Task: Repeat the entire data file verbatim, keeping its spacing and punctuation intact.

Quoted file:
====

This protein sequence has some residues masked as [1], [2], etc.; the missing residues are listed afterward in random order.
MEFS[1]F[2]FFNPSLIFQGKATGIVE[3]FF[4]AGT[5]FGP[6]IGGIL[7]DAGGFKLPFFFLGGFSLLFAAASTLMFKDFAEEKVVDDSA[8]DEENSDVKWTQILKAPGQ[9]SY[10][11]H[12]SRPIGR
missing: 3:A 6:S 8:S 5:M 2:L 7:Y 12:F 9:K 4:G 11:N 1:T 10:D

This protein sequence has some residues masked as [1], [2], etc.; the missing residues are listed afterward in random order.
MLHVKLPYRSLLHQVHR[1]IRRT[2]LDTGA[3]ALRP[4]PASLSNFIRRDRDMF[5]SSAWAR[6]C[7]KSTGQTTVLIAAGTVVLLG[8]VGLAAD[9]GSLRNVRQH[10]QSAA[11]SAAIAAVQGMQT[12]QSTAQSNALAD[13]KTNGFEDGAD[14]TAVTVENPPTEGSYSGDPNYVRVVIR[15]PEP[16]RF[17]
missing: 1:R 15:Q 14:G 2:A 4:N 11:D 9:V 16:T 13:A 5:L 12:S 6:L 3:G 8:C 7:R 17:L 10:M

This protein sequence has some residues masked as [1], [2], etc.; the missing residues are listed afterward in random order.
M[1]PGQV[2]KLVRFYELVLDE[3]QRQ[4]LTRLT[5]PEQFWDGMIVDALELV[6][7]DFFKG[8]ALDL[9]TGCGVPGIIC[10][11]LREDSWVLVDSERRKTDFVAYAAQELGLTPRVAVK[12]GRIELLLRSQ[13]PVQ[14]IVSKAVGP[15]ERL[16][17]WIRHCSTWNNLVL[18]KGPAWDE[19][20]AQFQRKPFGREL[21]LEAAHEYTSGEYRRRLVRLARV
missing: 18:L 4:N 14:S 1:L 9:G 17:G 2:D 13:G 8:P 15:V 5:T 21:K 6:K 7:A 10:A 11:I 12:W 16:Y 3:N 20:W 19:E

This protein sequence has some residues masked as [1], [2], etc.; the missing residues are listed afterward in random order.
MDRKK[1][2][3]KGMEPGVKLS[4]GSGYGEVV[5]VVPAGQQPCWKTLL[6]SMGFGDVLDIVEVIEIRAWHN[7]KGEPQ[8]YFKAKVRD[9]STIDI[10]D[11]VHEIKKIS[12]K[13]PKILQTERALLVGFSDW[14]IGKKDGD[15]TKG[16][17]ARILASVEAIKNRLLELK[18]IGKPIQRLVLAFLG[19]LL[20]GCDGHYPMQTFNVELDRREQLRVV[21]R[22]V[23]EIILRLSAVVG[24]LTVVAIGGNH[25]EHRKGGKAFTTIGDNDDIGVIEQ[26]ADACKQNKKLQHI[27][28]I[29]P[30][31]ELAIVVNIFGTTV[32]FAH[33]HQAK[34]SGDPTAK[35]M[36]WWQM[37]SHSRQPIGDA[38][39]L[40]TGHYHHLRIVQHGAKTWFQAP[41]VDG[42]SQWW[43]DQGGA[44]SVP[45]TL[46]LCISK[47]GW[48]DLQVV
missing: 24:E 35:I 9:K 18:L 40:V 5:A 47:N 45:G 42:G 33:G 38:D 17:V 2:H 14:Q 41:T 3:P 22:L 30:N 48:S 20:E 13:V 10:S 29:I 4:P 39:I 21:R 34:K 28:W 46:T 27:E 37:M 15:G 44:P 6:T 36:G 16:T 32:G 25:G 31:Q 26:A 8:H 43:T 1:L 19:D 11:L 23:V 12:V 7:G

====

This protein sequence has some residues masked as [1], [2], etc.; the missing residues are listed afterward in random order.
MEFS[1]F[2]FFNPSLIFQGKATGIVE[3]FF[4]AGT[5]FGP[6]IGGIL[7]DAGGFKLPFFFLGGFSLLFAAASTLMFKDFAEEKVVDDSA[8]DEENSDVKWTQILKAPGQ[9]SY[10][11]H[12]SRPIGR
missing: 3:A 6:S 8:S 5:M 2:L 7:Y 12:F 9:K 4:G 11:N 1:T 10:D

This protein sequence has some residues masked as [1], [2], etc.; the missing residues are listed afterward in random order.
MLHVKLPYRSLLHQVHR[1]IRRT[2]LDTGA[3]ALRP[4]PASLSNFIRRDRDMF[5]SSAWAR[6]C[7]KSTGQTTVLIAAGTVVLLG[8]VGLAAD[9]GSLRNVRQH[10]QSAA[11]SAAIAAVQGMQT[12]QSTAQSNALAD[13]KTNGFEDGAD[14]TAVTVENPPTEGSYSGDPNYVRVVIR[15]PEP[16]RF[17]
missing: 1:R 15:Q 14:G 2:A 4:N 11:D 9:V 16:T 13:A 5:L 12:S 6:L 3:G 8:C 7:R 17:L 10:M

This protein sequence has some residues masked as [1], [2], etc.; the missing residues are listed afterward in random order.
M[1]PGQV[2]KLVRFYELVLDE[3]QRQ[4]LTRLT[5]PEQFWDGMIVDALELV[6][7]DFFKG[8]ALDL[9]TGCGVPGIIC[10][11]LREDSWVLVDSERRKTDFVAYAAQELGLTPRVAVK[12]GRIELLLRSQ[13]PVQ[14]IVSKAVGP[15]ERL[16][17]WIRHCSTWNNLVL[18]KGPAWDE[19][20]AQFQRKPFGREL[21]LEAAHEYTSGEYRRRLVRLARV
missing: 18:L 4:N 14:S 1:L 9:G 17:G 2:D 13:G 8:P 15:V 5:T 21:K 6:K 7:A 10:A 11:I 12:W 16:Y 3:N 20:W 19:E

This protein sequence has some residues masked as [1], [2], etc.; the missing residues are listed afterward in random order.
MDRKK[1][2][3]KGMEPGVKLS[4]GSGYGEVV[5]VVPAGQQPCWKTLL[6]SMGFGDVLDIVEVIEIRAWHN[7]KGEPQ[8]YFKAKVRD[9]STIDI[10]D[11]VHEIKKIS[12]K[13]PKILQTERALLVGFSDW[14]IGKKDGD[15]TKG[16][17]ARILASVEAIKNRLLELK[18]IGKPIQRLVLAFLG[19]LL[20]GCDGHYPMQTFNVELDRREQLRVV[21]R[22]V[23]EIILRLSAVVG[24]LTVVAIGGNH[25]EHRKGGKAFTTIGDNDDIGVIEQ[26]ADACKQNKKLQHI[27][28]I[29]P[30][31]ELAIVVNIFGTTV[32]FAH[33]HQAK[34]SGDPTAK[35]M[36]WWQM[37]SHSRQPIGDA[38][39]L[40]TGHYHHLRIVQHGAKTWFQAP[41]VDG[42]SQWW[43]DQGGA[44]SVP[45]TL[46]LCISK[47]GW[48]DLQVV
missing: 24:E 35:I 9:K 18:L 40:V 5:A 47:N 45:G 42:G 33:G 38:D 17:V 2:H 14:Q 41:T 3:P 22:L 30:N 48:S 20:E 13:V 10:S 29:I 4:P 39:I 21:R 34:K 28:W 46:T 27:E 37:M 15:G 44:P 6:T 36:G 16:T 32:G 25:G 31:Q 26:A 8:H 43:T 1:L 19:D 11:L 23:V 12:V 7:G